Tuesday, June 13, 2017

Tepoztlán & DIa de San Juan Bautista

This is a post looking back at my travel to Tepoztlán, Morelos, Mexico.

Back in 2013, I met a woman in Bali who was researching children and their learning process through cultural rituals. She was a Mexican professor abroad doing research recommended by her friend to come to Bali. For me, it was great to be around somebody who was also curious in the learning processes of art and music.

Three years later, I sent her a message on Facebook and she gladly welcomed me to stay a bit in Tepoztlán. Two days after I got into Mexico City, I met her at a Metrobus stop in the south and she and her husband drove me towards Tepoztlán. Oh, am I so glad she gave me a taste of what it was like on the country/pueblo-side of Mexico.

Her name is Yolanda and when I saw her in the summer of 2016, she was just as with the spirit of a child as before. When I talk to her, I feel like she is going to tell me the grand secrets of Mexico to me. There's something about the way she says “Ah yes, but have you seen...”, “It IS very beautiful, yes?” Once, she was also showing me a collaboration of her's with a university in Colorado, USA. The children on the USA side and the children on the Mexican side teamed up to study and give children a chance to delve into the world of photography. By giving children a new tool and a project to work at, they also could see how children perceived their world. What were the places they valued and what were the places they avoided.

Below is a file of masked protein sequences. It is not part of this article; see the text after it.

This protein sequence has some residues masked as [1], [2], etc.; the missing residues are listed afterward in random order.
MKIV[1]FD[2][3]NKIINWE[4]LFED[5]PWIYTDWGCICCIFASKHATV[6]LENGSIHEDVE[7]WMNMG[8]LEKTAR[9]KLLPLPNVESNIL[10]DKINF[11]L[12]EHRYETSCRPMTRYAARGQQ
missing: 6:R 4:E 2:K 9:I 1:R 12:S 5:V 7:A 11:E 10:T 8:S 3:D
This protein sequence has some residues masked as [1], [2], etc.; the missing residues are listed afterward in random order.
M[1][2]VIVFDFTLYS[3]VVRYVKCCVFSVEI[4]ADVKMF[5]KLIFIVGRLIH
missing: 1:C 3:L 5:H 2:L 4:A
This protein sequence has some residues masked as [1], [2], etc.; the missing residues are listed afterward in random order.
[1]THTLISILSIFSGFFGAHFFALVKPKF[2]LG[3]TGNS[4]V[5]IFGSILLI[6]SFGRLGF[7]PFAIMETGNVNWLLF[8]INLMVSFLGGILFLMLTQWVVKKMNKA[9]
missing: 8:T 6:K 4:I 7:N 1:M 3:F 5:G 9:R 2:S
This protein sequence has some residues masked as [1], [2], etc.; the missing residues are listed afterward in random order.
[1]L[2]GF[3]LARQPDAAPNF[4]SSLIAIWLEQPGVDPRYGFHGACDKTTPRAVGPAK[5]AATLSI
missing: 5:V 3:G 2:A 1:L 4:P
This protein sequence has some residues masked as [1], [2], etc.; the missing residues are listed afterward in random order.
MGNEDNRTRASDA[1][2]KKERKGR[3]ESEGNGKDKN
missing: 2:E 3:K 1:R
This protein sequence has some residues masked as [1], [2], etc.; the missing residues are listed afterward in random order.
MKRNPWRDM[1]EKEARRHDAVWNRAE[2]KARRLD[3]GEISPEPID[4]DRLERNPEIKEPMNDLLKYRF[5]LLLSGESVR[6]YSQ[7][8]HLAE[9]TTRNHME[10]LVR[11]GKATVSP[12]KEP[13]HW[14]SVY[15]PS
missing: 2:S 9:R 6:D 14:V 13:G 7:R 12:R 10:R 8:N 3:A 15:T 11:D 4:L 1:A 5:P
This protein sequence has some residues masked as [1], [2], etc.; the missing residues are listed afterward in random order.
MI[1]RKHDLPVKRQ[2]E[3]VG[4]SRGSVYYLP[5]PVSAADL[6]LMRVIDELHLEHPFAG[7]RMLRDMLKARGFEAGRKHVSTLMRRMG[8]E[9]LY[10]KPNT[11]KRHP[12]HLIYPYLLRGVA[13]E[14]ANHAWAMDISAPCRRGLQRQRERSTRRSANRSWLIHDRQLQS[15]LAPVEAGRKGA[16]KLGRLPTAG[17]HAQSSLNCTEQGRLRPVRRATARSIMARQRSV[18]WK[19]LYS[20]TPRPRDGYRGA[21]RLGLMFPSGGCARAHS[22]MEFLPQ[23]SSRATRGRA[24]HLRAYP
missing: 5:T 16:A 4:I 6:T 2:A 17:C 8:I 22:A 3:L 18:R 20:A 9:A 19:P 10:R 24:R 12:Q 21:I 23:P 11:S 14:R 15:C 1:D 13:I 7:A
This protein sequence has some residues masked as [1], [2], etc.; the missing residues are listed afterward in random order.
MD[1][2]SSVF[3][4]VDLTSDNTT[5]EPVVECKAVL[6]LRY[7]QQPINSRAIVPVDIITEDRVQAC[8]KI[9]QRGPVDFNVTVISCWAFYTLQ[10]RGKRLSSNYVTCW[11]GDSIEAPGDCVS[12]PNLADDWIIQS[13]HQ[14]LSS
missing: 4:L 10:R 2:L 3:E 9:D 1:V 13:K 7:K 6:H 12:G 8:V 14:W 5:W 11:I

I also got to meet her family including her new dog, aptly named Bali. The dog is a xola, a breed native to northern Mexico where Yolanda is also from. Bali would get happy all of the time seeing us in the house... so happy, in fact, that her tail would wag so wildly that it brought the rest of the half side of the body with her. So if you woke up in the morning in the kitchen and she spotted you, she would power walk to you as her hips swayed madly from side to side and the rest of her body would be focused on walking in a straight line. The closest equivalent I can think of is a fashion model in fast forward down the catwalk. I was so amused that I played catch with her and chase her around the house just to see that mad swaying walk.

There were three main attractions for the rest of my time in Tepoztlán: